With trailing 12-month S&P 500 returns of 13% plus many investors could have the opportunity to rebalance their portfolios. But what about incurring capital gains? If you make charitable donations to your church, you may want to consider giving appreciated stock instead of cash. Although you may be aware of this option, you may not be aware of the necessary steps to implement this strategy successfully.
Step 1: Determine if your church has an account with a financial institution to accept stock gifts.
Step 2: Obtain the transfer information from the church’s financial institution.
Typically, your church treasurer will have access to this information. This transfer detail includes the DTC routing number as well as the church account number and exact account registration.
Step 3: Determine the 2018 annual amount you will give to your church. Ask your financial adviser which appreciated stock and how many shares you will need to donate to meet your annual giving goal.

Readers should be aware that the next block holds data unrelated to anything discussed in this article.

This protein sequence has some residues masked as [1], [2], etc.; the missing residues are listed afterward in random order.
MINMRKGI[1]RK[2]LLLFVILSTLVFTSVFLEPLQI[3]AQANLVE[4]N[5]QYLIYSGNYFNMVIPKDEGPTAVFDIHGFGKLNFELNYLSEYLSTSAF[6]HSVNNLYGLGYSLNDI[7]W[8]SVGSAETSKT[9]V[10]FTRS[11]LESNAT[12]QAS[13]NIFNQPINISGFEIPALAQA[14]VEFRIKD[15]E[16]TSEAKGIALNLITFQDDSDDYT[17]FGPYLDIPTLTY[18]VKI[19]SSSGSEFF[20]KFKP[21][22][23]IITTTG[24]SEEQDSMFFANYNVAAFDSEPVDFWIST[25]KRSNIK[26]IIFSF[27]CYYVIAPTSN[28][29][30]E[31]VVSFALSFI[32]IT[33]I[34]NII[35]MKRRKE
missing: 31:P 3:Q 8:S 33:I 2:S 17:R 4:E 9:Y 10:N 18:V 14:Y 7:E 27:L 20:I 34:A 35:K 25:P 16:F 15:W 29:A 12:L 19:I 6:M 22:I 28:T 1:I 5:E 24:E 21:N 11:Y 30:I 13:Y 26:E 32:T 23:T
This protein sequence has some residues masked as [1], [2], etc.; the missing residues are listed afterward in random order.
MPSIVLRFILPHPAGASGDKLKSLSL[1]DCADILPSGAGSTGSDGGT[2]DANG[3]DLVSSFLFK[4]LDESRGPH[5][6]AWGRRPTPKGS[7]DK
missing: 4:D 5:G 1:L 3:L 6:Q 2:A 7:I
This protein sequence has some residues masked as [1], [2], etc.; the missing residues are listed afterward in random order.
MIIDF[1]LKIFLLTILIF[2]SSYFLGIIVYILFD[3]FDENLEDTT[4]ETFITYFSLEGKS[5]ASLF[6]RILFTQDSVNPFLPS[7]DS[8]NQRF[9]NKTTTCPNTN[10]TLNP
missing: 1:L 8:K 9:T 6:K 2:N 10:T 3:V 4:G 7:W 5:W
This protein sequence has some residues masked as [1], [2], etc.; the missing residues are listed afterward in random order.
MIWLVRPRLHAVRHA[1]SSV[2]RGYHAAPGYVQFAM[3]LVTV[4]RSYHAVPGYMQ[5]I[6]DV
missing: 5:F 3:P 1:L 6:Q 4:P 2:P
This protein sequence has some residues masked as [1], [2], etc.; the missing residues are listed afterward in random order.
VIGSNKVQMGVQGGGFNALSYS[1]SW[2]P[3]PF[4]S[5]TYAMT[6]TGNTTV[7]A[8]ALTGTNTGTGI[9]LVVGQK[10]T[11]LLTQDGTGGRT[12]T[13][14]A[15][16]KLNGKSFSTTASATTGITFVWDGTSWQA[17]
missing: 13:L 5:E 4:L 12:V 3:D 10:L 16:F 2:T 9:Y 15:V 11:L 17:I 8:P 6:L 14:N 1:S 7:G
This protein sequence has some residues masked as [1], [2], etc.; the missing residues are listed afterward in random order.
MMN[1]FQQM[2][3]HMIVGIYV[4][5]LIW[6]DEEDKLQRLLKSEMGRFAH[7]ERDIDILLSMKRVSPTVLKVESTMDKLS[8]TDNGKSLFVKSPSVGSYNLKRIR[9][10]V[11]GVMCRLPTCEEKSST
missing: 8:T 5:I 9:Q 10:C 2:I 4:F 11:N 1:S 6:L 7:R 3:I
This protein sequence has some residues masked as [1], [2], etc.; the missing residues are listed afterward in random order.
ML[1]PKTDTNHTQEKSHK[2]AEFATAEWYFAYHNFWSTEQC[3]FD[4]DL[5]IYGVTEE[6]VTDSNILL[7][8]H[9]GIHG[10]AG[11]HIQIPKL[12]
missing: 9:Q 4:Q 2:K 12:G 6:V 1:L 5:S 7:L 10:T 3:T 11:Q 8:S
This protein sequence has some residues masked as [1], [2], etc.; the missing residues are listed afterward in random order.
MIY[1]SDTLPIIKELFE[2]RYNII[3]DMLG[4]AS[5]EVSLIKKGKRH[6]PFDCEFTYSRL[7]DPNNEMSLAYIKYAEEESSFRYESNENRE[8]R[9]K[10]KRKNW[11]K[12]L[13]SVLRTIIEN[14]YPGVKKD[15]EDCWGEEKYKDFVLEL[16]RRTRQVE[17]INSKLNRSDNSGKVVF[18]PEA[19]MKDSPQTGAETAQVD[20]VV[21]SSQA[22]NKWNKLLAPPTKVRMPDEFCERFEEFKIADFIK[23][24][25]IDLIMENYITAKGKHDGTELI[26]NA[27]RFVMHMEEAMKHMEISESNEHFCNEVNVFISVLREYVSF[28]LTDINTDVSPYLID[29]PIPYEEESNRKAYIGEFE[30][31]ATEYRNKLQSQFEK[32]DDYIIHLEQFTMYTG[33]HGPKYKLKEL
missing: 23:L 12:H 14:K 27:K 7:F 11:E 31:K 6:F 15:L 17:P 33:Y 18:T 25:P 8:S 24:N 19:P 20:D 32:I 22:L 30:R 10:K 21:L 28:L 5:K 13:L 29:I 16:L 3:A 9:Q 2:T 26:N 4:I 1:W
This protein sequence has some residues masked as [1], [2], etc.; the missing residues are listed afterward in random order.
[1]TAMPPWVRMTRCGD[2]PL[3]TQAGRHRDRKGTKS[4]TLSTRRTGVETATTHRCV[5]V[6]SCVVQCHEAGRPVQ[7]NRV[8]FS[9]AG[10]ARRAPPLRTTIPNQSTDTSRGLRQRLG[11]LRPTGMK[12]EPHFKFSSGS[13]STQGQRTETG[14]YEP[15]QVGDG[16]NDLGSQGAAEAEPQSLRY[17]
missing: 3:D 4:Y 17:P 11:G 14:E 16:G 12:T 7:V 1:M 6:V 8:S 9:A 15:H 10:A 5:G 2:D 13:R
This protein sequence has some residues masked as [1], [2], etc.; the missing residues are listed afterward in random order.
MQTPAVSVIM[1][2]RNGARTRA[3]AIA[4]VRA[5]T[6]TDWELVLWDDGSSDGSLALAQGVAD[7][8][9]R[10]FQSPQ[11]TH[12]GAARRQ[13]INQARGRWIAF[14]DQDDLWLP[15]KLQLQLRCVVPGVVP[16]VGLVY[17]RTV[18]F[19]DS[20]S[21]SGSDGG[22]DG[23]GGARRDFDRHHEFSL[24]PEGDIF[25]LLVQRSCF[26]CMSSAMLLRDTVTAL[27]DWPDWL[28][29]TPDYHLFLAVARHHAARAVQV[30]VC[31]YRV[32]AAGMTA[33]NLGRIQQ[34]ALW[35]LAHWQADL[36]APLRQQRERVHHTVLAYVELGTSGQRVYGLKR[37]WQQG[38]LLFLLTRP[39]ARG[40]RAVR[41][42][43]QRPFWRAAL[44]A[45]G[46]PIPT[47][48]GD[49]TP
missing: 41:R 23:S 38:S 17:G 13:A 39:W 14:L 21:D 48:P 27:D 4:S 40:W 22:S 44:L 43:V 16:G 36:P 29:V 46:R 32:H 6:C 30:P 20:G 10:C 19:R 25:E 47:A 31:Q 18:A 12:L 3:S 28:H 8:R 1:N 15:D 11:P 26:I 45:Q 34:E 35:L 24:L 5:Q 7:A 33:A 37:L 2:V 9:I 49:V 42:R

For many people, the idea of giving a one-time lump sum robs them of the satisfaction of giving during weekly church services. You may want to consider deducting $260 from the total so that you can continue to give a nominal weekly amount of say $5.
Step 4: Forward the transfer information to your financial adviser so that they can prepare an authorization form to transfer the stock to your church’s brokerage account. You will need to sign the appropriate paperwork to initiate the transfer.
Step 5: Have your financial adviser prepare a letter to be sent to your church so that they are aware of the stock transfer as well of the stock price on the day of the transfer.
This is a vital step that is often overlooked. Unfortunately, there is no way to identify the stock with your name when it transfers into the church’s brokerage account. Upon receipt of the gift, the church will need to send you a donation acknowledgement letter. The IRS requires this letter for any gift over $250 so it is important to keep it with your tax records.
This is one of the many value-added services where your financial adviser can assist.